Given the system boundary drawn around the network, network planning and design treats the demand on the network as immutable and focusses on creating a network topology that will handle projected demand. Similarly, system capacity management is concerned with providing enough computational resources to handle application workloads while largely ignoring the network - treating it as a uniform "cloud" that will support the whatever demand is placed on it.
The move to scale-out applications, virtualization and convergence aims to improve efficiency by creating a flexible, scalable computing infrastructure that can adapt to changing demand. However, these architectural changes challenge the traditional separation between network and system management. For example, the following diagram shows how moving a virtual machine can dramatically alter network traffic.
|Figure 1 Moving a virtual machine can increase network traffic|
Redrawing the system boundary to include the network, servers, storage and applications provides the increased span of control needed to deliver efficient cloud services. For example, instead of treating the demand on the network as immutable, it becomes possible to move virtual machines in order to reshape network traffic patterns.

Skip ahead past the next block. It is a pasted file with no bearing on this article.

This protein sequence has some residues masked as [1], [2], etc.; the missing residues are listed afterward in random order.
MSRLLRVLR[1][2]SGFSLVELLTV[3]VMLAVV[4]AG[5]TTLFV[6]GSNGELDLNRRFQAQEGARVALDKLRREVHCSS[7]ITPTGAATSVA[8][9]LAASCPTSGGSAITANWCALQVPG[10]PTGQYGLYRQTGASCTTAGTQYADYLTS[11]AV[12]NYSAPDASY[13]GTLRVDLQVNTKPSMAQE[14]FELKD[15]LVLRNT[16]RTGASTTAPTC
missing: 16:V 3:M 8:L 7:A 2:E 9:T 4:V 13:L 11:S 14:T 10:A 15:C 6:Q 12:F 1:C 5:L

|Figure 2 Moving a virtual machine to reduce network traffic|
The sFlow standard is well suited to automation, providing a unified measurement system that includes network, system and application performance. The Data center convergence, visibility and control presentation describes the critical role that measurement plays in managing costs and optimizing performance.